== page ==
Meet the One Person in Maryland With the Temerity to Take on Peter Franchot

Anjali Reed Phukan, the Republican nominee for state comptroller, in Ocean City, where she lives. Photo by Josh Kurtz

Maryland Comptroller Peter V.R. Franchot (D) is Public Enemy No. 1 to many establishment Democrats who tally his various apostasies – chief among them cozying up to Gov. Lawrence J. Hogan Jr. (R). But after furiously trying to recruit a candidate to run against him in the Democratic primary, party leaders came up empty handed – not even a token Democrat jumped into the race.

Republicans believe Hogan has very strong coattails – witness political newcomer Craig Wolf’s relative strength in public polling against Attorney General Brian E. Frosh (D). But GOP leaders declined to recruit someone to run against Franchot, content to give a free pass to the Democrat who most helps provide Hogan his patina of bipartisanship.

Anjali Reed Phukan was not afraid to toss her hat in the ring – and more than many politicians, she’s inclined to wear one. A one-time member of the Green Party and a former Occupy Wall Street protester, the 40-year-old accountant entered the race as a Republican, and she’s now the only thing separating the formidable Franchot from a fourth term.Phukan is nothing if not an unconventional politician. When she meets voters, she hands out individually wrapped red Twizzlers.

“I’m red with a twist, a Republican with a twist,” she explained during a recent interview in Ocean City, where she lives.

Phukan has also had an unconventional upbringing and professional path for a politician. She describes herself as a former drug addict now in recovery, who was kicked out of Montgomery County public schools. She says she hasn’t used drugs since she was 17 and hasn’t had a sip of alcohol in about eight years. One evening a week, she leads recovery sessions on the beach.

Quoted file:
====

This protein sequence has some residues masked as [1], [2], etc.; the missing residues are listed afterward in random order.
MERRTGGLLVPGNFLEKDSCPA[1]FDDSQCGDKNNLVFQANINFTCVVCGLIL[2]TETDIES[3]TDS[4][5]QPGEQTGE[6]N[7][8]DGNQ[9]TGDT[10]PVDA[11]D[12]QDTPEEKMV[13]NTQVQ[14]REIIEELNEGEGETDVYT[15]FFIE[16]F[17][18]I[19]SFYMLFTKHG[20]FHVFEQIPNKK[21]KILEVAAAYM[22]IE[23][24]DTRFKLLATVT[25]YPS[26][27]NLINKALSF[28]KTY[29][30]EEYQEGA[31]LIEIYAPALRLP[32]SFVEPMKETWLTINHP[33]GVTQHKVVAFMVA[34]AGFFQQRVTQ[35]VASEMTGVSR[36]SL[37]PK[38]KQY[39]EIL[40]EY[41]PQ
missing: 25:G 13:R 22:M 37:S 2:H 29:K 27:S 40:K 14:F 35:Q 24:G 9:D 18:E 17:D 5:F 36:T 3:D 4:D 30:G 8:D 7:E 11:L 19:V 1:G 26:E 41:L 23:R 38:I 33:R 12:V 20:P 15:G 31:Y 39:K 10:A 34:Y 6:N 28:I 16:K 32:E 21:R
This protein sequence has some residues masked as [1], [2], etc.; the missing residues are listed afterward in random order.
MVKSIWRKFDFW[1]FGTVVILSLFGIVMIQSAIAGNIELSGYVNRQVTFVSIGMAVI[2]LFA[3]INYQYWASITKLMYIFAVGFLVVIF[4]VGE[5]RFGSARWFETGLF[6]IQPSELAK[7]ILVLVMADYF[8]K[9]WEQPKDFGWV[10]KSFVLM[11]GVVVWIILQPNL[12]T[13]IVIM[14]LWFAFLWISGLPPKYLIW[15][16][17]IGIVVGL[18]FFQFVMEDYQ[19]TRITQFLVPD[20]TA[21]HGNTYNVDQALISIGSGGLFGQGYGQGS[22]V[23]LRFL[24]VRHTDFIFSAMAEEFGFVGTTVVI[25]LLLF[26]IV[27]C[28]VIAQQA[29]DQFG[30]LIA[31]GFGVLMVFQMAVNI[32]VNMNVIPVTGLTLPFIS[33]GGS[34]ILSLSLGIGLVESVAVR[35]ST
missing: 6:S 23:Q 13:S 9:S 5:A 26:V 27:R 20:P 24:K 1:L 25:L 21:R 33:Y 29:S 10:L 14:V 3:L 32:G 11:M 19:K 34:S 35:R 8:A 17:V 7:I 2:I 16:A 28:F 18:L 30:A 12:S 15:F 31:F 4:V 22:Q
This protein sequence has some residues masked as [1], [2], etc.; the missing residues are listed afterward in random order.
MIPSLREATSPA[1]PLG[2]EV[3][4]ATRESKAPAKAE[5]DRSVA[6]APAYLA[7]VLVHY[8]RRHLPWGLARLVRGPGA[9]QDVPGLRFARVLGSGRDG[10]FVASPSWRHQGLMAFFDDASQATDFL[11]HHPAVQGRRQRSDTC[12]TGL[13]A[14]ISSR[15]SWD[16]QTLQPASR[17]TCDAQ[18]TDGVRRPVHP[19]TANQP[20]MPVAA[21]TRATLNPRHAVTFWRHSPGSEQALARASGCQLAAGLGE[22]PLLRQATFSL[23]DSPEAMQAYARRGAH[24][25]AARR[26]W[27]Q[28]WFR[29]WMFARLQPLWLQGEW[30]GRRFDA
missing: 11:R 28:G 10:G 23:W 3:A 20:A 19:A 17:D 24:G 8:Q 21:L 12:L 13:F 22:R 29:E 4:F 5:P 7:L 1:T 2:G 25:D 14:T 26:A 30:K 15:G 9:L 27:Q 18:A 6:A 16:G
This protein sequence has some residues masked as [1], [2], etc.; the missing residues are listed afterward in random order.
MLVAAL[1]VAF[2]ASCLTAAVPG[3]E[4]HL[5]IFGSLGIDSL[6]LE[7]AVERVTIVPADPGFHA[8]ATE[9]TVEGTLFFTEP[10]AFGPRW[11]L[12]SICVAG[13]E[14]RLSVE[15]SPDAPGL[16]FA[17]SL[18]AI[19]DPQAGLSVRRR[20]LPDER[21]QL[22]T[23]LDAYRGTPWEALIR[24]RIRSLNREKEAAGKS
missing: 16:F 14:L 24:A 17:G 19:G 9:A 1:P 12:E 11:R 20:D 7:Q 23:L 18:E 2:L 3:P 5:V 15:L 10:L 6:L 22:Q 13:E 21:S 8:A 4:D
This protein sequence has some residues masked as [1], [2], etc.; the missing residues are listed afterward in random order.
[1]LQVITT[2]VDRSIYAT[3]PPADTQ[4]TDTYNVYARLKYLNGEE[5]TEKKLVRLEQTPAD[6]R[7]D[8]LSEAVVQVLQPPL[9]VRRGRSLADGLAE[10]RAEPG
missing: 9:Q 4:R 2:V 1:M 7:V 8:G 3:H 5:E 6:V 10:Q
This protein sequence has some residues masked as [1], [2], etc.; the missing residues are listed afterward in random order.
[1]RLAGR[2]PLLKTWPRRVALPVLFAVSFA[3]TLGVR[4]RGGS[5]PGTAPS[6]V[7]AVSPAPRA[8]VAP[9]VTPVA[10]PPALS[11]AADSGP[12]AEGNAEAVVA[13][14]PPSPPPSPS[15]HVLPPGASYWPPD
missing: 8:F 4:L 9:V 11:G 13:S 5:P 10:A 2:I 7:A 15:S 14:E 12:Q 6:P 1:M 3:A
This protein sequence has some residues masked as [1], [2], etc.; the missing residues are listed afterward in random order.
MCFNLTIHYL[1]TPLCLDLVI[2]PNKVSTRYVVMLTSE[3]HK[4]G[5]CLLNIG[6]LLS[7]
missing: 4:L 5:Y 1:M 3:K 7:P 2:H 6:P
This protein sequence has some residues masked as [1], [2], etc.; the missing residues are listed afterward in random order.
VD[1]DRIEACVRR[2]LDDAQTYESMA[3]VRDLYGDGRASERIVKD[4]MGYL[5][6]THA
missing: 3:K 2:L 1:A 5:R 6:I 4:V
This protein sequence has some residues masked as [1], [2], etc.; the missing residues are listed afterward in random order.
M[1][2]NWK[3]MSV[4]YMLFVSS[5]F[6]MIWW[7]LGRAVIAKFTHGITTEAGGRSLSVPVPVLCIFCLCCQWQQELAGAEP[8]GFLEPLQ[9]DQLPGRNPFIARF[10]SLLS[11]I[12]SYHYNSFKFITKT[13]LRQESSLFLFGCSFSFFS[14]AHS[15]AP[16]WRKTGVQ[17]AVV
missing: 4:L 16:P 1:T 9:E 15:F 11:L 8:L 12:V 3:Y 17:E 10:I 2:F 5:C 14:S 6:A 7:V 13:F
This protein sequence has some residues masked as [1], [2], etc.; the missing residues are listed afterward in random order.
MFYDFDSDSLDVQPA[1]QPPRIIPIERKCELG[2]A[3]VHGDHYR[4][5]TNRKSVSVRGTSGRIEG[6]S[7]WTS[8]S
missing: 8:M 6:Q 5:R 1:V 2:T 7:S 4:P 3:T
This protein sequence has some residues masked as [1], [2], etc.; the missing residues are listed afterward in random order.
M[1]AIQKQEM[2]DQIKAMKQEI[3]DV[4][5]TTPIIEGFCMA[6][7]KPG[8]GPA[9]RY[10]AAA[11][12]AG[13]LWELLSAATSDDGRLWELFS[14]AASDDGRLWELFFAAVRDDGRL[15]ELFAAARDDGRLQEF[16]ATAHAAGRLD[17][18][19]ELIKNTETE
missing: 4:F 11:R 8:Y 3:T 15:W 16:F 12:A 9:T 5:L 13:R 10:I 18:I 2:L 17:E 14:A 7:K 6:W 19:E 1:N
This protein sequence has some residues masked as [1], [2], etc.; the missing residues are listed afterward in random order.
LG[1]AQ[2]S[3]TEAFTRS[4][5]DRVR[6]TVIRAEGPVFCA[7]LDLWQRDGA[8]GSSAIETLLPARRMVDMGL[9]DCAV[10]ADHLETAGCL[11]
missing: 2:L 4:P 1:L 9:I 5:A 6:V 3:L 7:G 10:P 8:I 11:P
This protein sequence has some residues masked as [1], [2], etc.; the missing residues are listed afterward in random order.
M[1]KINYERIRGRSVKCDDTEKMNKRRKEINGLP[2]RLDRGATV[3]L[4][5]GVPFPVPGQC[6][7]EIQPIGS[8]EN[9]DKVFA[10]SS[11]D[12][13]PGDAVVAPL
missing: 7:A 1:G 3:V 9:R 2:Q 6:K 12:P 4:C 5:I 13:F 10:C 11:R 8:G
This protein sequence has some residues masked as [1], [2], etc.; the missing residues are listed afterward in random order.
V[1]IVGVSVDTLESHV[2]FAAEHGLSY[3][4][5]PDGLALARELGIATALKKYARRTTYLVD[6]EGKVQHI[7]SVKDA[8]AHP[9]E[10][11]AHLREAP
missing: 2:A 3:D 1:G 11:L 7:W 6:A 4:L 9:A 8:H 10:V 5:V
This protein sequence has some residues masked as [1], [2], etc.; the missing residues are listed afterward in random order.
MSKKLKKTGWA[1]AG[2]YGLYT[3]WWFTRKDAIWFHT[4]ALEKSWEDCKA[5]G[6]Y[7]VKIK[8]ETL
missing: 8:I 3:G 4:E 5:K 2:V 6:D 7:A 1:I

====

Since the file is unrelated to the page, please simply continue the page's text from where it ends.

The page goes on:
Phukan isn’t exactly a political novice. She ran as a write-in candidate for comptroller in 2014, earning 595 votes. She also ran unsuccessfully for a position on the Montgomery County Board of Education in 2016, finishing second in a district race while, she says, racking up “100,000 votes with a budget of zero.”

Phukan recognizes the challenges of waging an uphill campaign against Franchot – who earned more raw votes than any candidate in 2014 and could do so again this year. He had $1.5 million in his campaign account in mid-August, compared to $285 for his challenger.

But Phukan is unshakable in her belief that she has one vital credential that Franchot and other recent comptrollers have not: a CPA degree.

“We have a tendency to elect politicians and not accountants to this position, and it’s resulted in supremely bad budgets,” she said.

After working as a federal auditor for several years, Phukan now works for the Maryland Lottery and Gaming Control Agency, auditing the books at the Ocean Downs casino and race track outside of Ocean City. She also takes private tax clients when she can.

Her campaign website – where she refers to herself, aspirationally, as Ms. Comptroller – lays out a list of proposals for lowering taxes and making government more efficient and accountable to taxpayers.